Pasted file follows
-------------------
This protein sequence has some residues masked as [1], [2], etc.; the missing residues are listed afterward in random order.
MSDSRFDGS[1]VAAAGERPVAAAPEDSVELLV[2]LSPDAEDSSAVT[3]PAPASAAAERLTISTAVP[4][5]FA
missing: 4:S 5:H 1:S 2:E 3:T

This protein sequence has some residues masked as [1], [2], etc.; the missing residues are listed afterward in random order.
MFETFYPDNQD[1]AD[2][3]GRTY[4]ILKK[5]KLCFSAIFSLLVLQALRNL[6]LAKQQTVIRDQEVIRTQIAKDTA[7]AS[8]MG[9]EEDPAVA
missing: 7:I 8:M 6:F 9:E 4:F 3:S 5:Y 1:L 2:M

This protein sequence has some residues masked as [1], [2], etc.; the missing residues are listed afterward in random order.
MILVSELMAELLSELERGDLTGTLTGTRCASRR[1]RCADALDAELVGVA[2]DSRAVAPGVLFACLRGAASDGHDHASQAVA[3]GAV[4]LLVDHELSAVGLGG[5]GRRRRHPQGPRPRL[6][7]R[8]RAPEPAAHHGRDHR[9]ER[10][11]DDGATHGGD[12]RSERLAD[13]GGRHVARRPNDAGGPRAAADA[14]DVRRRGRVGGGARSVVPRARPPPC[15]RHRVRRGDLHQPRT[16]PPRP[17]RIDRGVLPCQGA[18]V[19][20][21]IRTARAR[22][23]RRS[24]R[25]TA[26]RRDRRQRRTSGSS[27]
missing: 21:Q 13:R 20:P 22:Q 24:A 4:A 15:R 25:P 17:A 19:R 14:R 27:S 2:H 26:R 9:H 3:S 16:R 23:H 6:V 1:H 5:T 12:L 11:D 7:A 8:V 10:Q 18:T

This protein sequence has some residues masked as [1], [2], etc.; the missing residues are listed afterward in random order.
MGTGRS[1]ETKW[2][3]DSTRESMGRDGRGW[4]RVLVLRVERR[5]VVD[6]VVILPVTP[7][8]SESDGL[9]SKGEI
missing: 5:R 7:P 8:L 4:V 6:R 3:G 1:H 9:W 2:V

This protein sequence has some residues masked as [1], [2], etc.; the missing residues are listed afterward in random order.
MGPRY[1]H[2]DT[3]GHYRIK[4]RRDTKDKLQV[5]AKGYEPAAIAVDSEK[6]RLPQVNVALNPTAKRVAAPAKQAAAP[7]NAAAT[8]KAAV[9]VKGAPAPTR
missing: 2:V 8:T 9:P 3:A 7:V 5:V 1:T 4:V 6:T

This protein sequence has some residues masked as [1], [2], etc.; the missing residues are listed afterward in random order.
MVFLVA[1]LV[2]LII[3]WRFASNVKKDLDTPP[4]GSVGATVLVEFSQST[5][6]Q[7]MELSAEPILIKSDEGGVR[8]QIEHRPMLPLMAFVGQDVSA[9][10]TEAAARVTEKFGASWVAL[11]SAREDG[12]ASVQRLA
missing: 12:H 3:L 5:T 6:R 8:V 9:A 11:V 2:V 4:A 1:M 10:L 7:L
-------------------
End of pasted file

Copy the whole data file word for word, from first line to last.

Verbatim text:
This protein sequence has some residues masked as [1], [2], etc.; the missing residues are listed afterward in random order.
MSDSRFDGS[1]VAAAGERPVAAAPEDSVELLV[2]LSPDAEDSSAVT[3]PAPASAAAERLTISTAVP[4][5]FA
missing: 4:S 5:H 1:S 2:E 3:T

This protein sequence has some residues masked as [1], [2], etc.; the missing residues are listed afterward in random order.
MFETFYPDNQD[1]AD[2][3]GRTY[4]ILKK[5]KLCFSAIFSLLVLQALRNL[6]LAKQQTVIRDQEVIRTQIAKDTA[7]AS[8]MG[9]EEDPAVA
missing: 7:I 8:M 6:F 9:E 4:F 3:S 5:Y 1:L 2:M

This protein sequence has some residues masked as [1], [2], etc.; the missing residues are listed afterward in random order.
MILVSELMAELLSELERGDLTGTLTGTRCASRR[1]RCADALDAELVGVA[2]DSRAVAPGVLFACLRGAASDGHDHASQAVA[3]GAV[4]LLVDHELSAVGLGG[5]GRRRRHPQGPRPRL[6][7]R[8]RAPEPAAHHGRDHR[9]ER[10][11]DDGATHGGD[12]RSERLAD[13]GGRHVARRPNDAGGPRAAADA[14]DVRRRGRVGGGARSVVPRARPPPC[15]RHRVRRGDLHQPRT[16]PPRP[17]RIDRGVLPCQGA[18]V[19][20][21]IRTARAR[22][23]RRS[24]R[25]TA[26]RRDRRQRRTSGSS[27]
missing: 21:Q 13:R 20:P 22:Q 24:A 4:A 15:R 25:P 17:A 19:R 14:R 27:S 2:H 26:R 9:H 3:S 16:R 23:H 6:V 1:H 5:T 12:L 11:D 7:A 8:V 10:Q 18:T

This protein sequence has some residues masked as [1], [2], etc.; the missing residues are listed afterward in random order.
MGTGRS[1]ETKW[2][3]DSTRESMGRDGRGW[4]RVLVLRVERR[5]VVD[6]VVILPVTP[7][8]SESDGL[9]SKGEI
missing: 5:R 7:P 8:L 4:V 6:R 3:G 1:H 9:W 2:V

This protein sequence has some residues masked as [1], [2], etc.; the missing residues are listed afterward in random order.
MGPRY[1]H[2]DT[3]GHYRIK[4]RRDTKDKLQV[5]AKGYEPAAIAVDSEK[6]RLPQVNVALNPTAKRVAAPAKQAAAP[7]NAAAT[8]KAAV[9]VKGAPAPTR
missing: 2:V 8:T 9:P 3:A 7:V 5:V 1:T 4:V 6:T

This protein sequence has some residues masked as [1], [2], etc.; the missing residues are listed afterward in random order.
MVFLVA[1]LV[2]LII[3]WRFASNVKKDLDTPP[4]GSVGATVLVEFSQST[5][6]Q[7]MELSAEPILIKSDEGGVR[8]QIEHRPMLPLMAFVGQDVSA[9][10]TEAAARVTEKFGASWVAL[11]SAREDG[12]ASVQRLA
missing: 12:H 3:L 5:T 6:R 8:V 9:A 11:V 2:V 4:A 1:M 10:L 7:L